Takata Corp., the parts supplier that filed for bankruptcy after sparking the largest recall in automotive history, called back 3.3 million additional air bags as part of a U.S. order that scheduled repairs for the potentially deadly devices over several years.
The supplier identified at least 15 automakers that purchased the air bags, including Toyota Motor Corp., Honda Motor Co., General Motors Co., BMW AG and Tesla Inc. Takata said it will work with the companies to develop a remedy for each of their vehicles, and urge consumers to get their air bags replaced.
Defective Takata inflators can explode in a crash, spraying the occupants with metal shards. The parts have been linked to 13 deaths in the U.S. and hundreds of injuries. Mounting liabilities from the recalls pushed Takata to file for bankruptcy in June.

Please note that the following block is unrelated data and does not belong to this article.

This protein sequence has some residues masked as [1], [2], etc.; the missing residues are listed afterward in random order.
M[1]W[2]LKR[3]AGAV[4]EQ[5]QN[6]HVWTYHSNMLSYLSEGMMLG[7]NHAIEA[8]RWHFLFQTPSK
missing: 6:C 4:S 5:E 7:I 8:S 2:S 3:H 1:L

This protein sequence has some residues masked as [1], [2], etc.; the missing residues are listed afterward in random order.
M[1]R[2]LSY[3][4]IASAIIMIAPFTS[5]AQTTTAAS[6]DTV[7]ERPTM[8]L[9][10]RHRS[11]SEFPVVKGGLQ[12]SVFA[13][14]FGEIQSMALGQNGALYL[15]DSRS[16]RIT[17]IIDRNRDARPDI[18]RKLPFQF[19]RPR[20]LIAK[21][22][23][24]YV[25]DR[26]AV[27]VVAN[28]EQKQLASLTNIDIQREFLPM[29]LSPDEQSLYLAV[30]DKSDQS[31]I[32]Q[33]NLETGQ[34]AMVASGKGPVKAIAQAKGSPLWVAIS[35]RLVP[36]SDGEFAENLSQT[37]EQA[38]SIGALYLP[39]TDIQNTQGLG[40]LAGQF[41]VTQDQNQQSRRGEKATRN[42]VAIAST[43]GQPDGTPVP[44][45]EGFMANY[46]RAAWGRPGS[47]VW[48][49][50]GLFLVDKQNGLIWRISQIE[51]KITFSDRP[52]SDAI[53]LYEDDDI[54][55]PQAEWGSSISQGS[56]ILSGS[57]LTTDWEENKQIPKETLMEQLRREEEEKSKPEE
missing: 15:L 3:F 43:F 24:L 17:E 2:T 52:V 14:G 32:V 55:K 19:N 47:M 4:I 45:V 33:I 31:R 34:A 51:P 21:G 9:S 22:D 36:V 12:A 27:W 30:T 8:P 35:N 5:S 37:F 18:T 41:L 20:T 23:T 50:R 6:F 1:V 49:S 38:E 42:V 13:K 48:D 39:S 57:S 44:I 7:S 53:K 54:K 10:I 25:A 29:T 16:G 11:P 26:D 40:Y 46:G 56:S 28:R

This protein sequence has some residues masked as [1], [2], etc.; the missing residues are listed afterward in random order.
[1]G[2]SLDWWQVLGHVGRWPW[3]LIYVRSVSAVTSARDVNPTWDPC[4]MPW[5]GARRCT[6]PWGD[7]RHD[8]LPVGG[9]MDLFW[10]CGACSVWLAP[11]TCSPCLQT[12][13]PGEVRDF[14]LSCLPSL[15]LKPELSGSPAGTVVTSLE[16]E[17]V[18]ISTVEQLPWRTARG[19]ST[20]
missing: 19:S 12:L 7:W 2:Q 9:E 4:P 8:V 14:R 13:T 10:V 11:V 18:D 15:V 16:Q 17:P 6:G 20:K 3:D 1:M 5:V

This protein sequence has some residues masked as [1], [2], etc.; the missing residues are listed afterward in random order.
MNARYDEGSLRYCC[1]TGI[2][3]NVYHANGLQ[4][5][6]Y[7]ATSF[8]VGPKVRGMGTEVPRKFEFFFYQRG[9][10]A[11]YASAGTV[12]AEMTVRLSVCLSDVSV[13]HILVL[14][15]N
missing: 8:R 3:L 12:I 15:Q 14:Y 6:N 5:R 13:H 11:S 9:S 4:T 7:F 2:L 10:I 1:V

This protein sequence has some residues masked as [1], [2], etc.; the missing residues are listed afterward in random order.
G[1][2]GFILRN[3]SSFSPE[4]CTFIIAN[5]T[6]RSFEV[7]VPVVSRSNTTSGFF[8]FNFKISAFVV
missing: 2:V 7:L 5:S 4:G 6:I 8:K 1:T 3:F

Key Safety Systems Inc., a supplier owned by China’s Ningbo Joyson Electronic Corp., plans to acquire the company.
Almost two-thirds of the 31.5 million U.S. vehicles containing defective air-bag inflators made by Takata remain unrepaired as of mid-September, according to a November report released by the independent monitor overseeing the recalls.
About 65 million inflators are set to be recalled by the end of 2018 under a National Highway Traffic Safety Administration plan to replace the parts in phases, scheduling the riskiest parts for repair first.
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